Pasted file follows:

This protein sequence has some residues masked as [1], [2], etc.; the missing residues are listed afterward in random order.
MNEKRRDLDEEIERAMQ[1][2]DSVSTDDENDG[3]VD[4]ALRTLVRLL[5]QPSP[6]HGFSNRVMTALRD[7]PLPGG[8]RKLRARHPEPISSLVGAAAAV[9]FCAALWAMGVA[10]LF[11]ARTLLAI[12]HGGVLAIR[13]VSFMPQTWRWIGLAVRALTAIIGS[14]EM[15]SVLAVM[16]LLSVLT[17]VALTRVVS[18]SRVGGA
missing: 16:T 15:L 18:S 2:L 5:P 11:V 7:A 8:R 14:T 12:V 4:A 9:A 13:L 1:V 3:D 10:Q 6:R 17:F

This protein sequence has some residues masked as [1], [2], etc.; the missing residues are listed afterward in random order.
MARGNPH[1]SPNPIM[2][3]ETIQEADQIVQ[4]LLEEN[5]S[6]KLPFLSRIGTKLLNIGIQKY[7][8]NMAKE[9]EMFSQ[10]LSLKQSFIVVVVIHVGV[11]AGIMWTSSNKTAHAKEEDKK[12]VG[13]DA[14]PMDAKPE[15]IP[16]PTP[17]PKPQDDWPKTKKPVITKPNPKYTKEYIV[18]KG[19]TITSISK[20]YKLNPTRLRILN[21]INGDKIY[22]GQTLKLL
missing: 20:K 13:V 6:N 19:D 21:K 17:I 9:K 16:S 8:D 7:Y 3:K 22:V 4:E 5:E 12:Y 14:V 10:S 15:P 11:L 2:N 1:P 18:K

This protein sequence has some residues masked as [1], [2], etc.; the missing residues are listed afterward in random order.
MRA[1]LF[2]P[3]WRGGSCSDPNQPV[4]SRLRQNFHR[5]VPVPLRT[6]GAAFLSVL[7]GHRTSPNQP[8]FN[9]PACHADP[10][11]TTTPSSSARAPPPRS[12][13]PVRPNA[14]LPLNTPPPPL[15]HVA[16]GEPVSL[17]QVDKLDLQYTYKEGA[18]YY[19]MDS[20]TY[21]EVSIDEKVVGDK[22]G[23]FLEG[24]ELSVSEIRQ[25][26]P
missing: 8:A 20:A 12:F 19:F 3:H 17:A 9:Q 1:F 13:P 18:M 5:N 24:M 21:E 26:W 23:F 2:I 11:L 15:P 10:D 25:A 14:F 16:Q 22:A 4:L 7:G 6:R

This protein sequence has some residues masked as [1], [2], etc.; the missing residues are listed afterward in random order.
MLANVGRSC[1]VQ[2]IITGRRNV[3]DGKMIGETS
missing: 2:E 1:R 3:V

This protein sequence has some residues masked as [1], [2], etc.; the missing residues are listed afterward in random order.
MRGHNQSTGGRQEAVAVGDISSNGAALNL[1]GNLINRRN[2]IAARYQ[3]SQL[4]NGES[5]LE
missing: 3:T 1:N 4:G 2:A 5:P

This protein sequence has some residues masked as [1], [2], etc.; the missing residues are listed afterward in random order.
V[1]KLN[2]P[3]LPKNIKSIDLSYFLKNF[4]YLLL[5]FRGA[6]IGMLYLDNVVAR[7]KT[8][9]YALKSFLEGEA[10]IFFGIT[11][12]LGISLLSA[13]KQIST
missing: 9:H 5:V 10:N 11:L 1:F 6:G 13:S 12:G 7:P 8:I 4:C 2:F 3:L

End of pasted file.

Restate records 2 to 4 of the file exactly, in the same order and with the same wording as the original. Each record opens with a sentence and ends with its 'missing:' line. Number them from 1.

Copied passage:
This protein sequence has some residues masked as [1], [2], etc.; the missing residues are listed afterward in random order.
MARGNPH[1]SPNPIM[2][3]ETIQEADQIVQ[4]LLEEN[5]S[6]KLPFLSRIGTKLLNIGIQKY[7][8]NMAKE[9]EMFSQ[10]LSLKQSFIVVVVIHVGV[11]AGIMWTSSNKTAHAKEEDKK[12]VG[13]DA[14]PMDAKPE[15]IP[16]PTP[17]PKPQDDWPKTKKPVITKPNPKYTKEYIV[18]KG[19]TITSISK[20]YKLNPTRLRILN[21]INGDKIY[22]GQTLKLL
missing: 20:K 13:V 6:N 19:D 21:K 17:I 9:K 16:S 8:D 7:Y 3:K 22:V 4:E 5:E 12:Y 14:V 10:S 15:P 11:L 2:N 1:P 18:K

This protein sequence has some residues masked as [1], [2], etc.; the missing residues are listed afterward in random order.
MRA[1]LF[2]P[3]WRGGSCSDPNQPV[4]SRLRQNFHR[5]VPVPLRT[6]GAAFLSVL[7]GHRTSPNQP[8]FN[9]PACHADP[10][11]TTTPSSSARAPPPRS[12][13]PVRPNA[14]LPLNTPPPPL[15]HVA[16]GEPVSL[17]QVDKLDLQYTYKEGA[18]YY[19]MDS[20]TY[21]EVSIDEKVVGDK[22]G[23]FLEG[24]ELSVSEIRQ[25][26]P
missing: 8:A 20:A 12:F 19:F 3:H 17:A 9:Q 1:F 13:P 18:M 5:N 24:M 21:E 26:W 23:F 2:I 11:L 15:P 10:D 25:A 14:F 16:Q 22:A 4:L 7:G 6:R

This protein sequence has some residues masked as [1], [2], etc.; the missing residues are listed afterward in random order.
MLANVGRSC[1]VQ[2]IITGRRNV[3]DGKMIGETS
missing: 2:E 1:R 3:V